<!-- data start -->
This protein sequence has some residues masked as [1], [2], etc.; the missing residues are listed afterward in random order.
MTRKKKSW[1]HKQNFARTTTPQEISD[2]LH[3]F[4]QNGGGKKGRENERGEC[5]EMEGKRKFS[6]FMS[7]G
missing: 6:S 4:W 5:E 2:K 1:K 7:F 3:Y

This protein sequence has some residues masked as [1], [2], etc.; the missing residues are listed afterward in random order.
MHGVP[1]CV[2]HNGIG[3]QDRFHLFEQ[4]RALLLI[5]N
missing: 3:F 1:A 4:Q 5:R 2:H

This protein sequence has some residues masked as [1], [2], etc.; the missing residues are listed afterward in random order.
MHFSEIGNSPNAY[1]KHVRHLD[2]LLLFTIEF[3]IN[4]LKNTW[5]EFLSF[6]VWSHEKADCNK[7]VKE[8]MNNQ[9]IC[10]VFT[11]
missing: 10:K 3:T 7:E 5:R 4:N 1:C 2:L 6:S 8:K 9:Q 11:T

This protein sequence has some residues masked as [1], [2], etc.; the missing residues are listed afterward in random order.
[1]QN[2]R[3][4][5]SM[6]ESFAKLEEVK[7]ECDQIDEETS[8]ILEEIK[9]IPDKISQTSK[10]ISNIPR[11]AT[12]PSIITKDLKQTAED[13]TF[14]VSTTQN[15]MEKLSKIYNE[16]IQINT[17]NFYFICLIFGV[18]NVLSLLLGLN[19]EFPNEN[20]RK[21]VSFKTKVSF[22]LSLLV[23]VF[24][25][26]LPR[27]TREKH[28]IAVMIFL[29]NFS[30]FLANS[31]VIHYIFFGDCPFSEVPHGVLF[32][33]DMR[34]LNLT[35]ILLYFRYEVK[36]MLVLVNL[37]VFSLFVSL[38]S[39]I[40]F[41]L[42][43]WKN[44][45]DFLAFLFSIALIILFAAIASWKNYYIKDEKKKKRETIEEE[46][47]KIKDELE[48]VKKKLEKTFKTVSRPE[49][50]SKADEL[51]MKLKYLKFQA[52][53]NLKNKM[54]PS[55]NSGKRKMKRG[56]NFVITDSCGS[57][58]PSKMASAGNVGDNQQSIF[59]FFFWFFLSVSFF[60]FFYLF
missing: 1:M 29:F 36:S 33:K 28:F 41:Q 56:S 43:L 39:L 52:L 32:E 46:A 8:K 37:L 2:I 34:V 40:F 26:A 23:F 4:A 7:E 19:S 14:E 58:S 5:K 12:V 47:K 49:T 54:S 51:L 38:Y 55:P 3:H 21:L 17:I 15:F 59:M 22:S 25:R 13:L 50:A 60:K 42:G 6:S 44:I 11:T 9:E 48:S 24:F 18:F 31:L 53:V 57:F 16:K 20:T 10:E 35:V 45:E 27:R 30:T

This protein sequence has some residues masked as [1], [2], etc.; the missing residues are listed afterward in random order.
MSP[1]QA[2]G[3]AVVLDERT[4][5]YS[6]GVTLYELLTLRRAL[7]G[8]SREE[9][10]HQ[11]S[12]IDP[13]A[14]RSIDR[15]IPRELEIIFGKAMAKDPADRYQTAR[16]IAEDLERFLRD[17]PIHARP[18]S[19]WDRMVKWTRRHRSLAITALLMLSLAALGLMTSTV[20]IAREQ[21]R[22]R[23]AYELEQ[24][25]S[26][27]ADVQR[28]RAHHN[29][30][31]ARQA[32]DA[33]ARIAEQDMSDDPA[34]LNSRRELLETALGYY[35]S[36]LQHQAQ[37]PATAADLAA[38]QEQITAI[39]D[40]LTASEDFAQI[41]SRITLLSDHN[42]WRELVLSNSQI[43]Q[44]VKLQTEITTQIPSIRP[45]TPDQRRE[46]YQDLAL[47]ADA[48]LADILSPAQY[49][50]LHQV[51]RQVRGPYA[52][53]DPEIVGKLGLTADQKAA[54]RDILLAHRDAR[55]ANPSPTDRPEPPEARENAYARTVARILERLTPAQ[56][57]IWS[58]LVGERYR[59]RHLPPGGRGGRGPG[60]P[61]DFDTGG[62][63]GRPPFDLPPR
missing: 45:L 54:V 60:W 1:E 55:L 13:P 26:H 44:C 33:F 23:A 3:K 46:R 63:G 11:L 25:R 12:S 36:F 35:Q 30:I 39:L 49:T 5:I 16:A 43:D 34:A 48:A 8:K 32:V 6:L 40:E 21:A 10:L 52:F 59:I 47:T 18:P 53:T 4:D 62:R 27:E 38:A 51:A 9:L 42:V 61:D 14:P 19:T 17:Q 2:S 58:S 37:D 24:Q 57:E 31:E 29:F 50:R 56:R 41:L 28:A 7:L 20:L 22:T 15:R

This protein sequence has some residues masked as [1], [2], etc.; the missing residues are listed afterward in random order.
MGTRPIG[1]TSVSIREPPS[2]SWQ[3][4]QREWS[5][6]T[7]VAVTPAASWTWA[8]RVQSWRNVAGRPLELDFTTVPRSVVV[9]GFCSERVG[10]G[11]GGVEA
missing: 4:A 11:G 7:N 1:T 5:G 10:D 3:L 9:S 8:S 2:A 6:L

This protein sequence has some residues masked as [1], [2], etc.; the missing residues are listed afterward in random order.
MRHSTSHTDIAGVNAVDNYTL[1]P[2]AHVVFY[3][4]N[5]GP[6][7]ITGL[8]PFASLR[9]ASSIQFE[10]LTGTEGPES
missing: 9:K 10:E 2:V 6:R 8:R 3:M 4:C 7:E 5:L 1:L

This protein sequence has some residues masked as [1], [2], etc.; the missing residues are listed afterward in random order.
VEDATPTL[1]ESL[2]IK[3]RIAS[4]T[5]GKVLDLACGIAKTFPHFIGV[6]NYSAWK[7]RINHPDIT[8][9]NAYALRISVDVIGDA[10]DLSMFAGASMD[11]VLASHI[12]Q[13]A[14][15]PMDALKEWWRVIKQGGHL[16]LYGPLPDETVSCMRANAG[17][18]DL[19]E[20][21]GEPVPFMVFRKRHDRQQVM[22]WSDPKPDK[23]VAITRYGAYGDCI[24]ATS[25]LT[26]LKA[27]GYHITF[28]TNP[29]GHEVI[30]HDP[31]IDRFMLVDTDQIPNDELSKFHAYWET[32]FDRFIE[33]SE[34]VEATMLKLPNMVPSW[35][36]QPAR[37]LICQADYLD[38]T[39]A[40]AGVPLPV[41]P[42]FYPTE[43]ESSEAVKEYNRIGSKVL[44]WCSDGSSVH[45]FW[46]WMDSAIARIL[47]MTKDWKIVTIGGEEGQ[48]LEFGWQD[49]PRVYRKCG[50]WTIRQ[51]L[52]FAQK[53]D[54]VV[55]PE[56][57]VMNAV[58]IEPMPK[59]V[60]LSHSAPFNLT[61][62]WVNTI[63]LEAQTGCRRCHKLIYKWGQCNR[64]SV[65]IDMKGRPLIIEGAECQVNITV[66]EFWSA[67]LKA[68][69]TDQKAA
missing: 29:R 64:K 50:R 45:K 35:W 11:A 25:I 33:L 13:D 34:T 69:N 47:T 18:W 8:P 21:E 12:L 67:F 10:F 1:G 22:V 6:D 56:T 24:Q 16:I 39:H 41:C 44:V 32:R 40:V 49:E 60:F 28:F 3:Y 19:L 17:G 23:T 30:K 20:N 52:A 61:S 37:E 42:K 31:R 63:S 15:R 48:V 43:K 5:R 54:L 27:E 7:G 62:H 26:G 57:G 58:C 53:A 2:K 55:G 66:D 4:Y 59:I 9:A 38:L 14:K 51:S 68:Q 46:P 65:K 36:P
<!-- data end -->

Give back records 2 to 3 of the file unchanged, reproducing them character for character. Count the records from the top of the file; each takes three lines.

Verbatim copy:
This protein sequence has some residues masked as [1], [2], etc.; the missing residues are listed afterward in random order.
MHGVP[1]CV[2]HNGIG[3]QDRFHLFEQ[4]RALLLI[5]N
missing: 3:F 1:A 4:Q 5:R 2:H

This protein sequence has some residues masked as [1], [2], etc.; the missing residues are listed afterward in random order.
MHFSEIGNSPNAY[1]KHVRHLD[2]LLLFTIEF[3]IN[4]LKNTW[5]EFLSF[6]VWSHEKADCNK[7]VKE[8]MNNQ[9]IC[10]VFT[11]
missing: 10:K 3:T 7:E 5:R 4:N 1:C 2:L 6:S 8:K 9:Q 11:T